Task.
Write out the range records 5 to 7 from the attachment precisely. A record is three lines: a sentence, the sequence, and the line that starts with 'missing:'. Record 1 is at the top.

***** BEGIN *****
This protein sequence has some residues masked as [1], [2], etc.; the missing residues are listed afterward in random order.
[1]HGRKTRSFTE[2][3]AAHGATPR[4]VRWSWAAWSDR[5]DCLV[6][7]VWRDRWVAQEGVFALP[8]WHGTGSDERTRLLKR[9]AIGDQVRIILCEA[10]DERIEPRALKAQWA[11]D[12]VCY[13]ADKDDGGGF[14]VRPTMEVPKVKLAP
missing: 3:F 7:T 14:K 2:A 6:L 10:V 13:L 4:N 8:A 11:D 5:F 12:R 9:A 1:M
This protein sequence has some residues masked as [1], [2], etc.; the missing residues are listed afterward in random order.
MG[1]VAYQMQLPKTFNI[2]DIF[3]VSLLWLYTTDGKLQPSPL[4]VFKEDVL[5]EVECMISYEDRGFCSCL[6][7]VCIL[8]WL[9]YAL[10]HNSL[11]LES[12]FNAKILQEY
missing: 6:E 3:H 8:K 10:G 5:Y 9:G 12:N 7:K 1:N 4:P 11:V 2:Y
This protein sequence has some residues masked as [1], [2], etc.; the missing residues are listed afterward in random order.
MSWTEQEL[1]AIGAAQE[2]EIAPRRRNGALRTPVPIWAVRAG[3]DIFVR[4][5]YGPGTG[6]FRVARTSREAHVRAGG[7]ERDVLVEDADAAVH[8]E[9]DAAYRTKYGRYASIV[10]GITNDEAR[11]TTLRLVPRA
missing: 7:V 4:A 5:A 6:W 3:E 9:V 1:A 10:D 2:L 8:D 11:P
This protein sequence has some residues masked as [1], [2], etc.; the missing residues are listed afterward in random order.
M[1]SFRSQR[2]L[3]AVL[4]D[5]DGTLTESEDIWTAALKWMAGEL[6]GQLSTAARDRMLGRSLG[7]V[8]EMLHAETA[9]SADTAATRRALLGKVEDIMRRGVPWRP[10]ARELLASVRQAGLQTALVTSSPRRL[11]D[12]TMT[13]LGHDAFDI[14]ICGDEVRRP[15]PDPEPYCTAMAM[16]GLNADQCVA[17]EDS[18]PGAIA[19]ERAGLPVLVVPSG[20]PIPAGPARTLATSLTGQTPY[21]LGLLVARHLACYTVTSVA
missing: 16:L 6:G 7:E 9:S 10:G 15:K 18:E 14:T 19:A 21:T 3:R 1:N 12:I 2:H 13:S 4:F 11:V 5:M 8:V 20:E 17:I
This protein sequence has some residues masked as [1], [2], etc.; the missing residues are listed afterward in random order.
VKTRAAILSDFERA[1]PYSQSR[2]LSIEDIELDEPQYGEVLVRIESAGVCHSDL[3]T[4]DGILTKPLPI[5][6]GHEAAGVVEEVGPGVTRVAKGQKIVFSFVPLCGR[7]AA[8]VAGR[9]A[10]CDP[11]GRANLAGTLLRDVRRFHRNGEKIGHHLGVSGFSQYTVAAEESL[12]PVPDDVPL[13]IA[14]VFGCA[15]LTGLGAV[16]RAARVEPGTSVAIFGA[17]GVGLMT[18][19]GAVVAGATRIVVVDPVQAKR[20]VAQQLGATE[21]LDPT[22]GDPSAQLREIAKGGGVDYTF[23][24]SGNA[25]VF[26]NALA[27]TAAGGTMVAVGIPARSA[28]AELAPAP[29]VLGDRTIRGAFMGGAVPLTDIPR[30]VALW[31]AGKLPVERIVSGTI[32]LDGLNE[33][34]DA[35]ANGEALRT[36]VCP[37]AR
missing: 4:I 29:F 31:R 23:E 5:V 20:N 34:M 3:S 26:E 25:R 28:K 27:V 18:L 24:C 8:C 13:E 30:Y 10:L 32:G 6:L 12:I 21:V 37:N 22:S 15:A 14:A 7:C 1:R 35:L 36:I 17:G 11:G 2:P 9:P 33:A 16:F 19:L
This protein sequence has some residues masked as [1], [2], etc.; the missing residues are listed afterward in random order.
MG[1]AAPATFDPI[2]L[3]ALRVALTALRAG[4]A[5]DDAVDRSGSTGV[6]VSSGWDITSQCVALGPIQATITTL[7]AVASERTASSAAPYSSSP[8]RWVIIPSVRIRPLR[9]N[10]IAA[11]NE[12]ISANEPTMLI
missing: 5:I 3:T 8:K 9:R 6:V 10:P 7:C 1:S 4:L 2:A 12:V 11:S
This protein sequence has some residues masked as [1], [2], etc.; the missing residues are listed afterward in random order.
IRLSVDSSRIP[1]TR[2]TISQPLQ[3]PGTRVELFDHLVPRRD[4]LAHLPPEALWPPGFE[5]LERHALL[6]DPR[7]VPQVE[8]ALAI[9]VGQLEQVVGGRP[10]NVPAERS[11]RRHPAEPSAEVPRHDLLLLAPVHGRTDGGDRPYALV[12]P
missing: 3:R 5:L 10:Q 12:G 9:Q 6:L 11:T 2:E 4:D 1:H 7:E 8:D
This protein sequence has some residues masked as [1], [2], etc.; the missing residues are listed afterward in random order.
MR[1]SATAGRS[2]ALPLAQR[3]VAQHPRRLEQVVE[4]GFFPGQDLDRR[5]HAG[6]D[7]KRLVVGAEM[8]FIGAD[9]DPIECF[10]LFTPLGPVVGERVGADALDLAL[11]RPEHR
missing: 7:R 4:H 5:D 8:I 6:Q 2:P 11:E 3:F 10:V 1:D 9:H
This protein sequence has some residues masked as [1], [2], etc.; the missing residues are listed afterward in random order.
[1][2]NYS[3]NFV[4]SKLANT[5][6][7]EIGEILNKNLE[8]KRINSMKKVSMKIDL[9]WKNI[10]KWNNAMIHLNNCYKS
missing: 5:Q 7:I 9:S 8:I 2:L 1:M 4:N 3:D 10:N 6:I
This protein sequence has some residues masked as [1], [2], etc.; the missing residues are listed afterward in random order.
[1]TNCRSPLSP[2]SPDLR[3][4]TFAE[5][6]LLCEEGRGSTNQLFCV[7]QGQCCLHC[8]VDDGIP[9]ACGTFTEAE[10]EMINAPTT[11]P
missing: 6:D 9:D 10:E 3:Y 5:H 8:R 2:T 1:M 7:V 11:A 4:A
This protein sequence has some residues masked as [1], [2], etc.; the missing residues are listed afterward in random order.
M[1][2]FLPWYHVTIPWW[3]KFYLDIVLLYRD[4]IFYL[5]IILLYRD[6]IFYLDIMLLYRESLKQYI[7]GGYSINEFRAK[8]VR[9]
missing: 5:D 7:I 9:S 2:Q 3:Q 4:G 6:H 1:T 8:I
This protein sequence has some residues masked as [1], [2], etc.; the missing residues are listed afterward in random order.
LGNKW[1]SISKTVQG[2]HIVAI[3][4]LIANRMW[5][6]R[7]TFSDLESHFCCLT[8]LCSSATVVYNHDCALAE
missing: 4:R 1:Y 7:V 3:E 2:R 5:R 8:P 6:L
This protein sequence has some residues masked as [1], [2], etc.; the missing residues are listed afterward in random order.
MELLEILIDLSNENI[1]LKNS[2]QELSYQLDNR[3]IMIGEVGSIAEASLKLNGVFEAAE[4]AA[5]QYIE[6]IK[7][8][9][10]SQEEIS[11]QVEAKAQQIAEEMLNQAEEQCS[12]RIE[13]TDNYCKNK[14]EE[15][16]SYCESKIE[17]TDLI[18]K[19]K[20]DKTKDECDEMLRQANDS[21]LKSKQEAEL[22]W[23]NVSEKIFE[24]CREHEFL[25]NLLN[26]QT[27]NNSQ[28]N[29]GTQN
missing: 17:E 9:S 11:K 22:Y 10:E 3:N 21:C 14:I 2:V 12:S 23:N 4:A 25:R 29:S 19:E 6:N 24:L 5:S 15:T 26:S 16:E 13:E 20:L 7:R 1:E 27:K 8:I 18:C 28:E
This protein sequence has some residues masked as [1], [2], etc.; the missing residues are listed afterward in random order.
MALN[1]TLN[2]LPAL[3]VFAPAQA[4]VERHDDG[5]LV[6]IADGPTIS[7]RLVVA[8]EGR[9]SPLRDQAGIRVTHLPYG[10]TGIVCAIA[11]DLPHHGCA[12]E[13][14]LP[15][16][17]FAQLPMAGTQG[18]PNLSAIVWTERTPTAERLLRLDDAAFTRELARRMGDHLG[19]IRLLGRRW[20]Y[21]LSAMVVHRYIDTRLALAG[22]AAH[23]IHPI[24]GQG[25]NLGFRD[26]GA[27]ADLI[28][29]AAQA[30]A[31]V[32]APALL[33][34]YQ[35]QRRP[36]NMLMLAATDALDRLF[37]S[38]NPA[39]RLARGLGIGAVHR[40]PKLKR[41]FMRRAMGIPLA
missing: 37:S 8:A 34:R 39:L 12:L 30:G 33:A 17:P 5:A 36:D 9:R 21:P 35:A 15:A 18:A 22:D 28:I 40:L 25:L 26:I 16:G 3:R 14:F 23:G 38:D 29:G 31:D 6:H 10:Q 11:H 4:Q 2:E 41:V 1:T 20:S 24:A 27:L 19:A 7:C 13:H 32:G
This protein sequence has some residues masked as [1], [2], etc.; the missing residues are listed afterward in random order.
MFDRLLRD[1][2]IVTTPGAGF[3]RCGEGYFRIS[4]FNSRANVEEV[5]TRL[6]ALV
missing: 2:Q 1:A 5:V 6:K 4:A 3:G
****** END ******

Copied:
This protein sequence has some residues masked as [1], [2], etc.; the missing residues are listed afterward in random order.
VKTRAAILSDFERA[1]PYSQSR[2]LSIEDIELDEPQYGEVLVRIESAGVCHSDL[3]T[4]DGILTKPLPI[5][6]GHEAAGVVEEVGPGVTRVAKGQKIVFSFVPLCGR[7]AA[8]VAGR[9]A[10]CDP[11]GRANLAGTLLRDVRRFHRNGEKIGHHLGVSGFSQYTVAAEESL[12]PVPDDVPL[13]IA[14]VFGCA[15]LTGLGAV[16]RAARVEPGTSVAIFGA[17]GVGLMT[18][19]GAVVAGATRIVVVDPVQAKR[20]VAQQLGATE[21]LDPT[22]GDPSAQLREIAKGGGVDYTF[23][24]SGNA[25]VF[26]NALA[27]TAAGGTMVAVGIPARSA[28]AELAPAP[29]VLGDRTIRGAFMGGAVPLTDIPR[30]VALW[31]AGKLPVERIVSGTI[32]LDGLNE[33][34]DA[35]ANGEALRT[36]VCP[37]AR
missing: 4:I 29:F 31:R 23:E 5:V 20:N 34:M 3:S 26:E 25:R 28:K 27:V 18:L 24:C 8:C 13:E 30:Y 10:L 32:G 6:L 12:I 21:V 37:N 22:S 15:A 14:A 7:C 1:R 35:L 36:I 17:G 11:G 2:P 9:P 33:A 16:F 19:L
This protein sequence has some residues masked as [1], [2], etc.; the missing residues are listed afterward in random order.
MG[1]AAPATFDPI[2]L[3]ALRVALTALRAG[4]A[5]DDAVDRSGSTGV[6]VSSGWDITSQCVALGPIQATITTL[7]AVASERTASSAAPYSSSP[8]RWVIIPSVRIRPLR[9]N[10]IAA[11]NE[12]ISANEPTMLI
missing: 5:I 3:T 8:K 9:R 6:V 10:P 7:C 1:S 4:L 2:A 12:V 11:S
This protein sequence has some residues masked as [1], [2], etc.; the missing residues are listed afterward in random order.
IRLSVDSSRIP[1]TR[2]TISQPLQ[3]PGTRVELFDHLVPRRD[4]LAHLPPEALWPPGFE[5]LERHALL[6]DPR[7]VPQVE[8]ALAI[9]VGQLEQVVGGRP[10]NVPAERS[11]RRHPAEPSAEVPRHDLLLLAPVHGRTDGGDRPYALV[12]P
missing: 3:R 5:L 10:Q 12:G 9:Q 6:L 11:T 2:E 4:D 1:H 7:E 8:D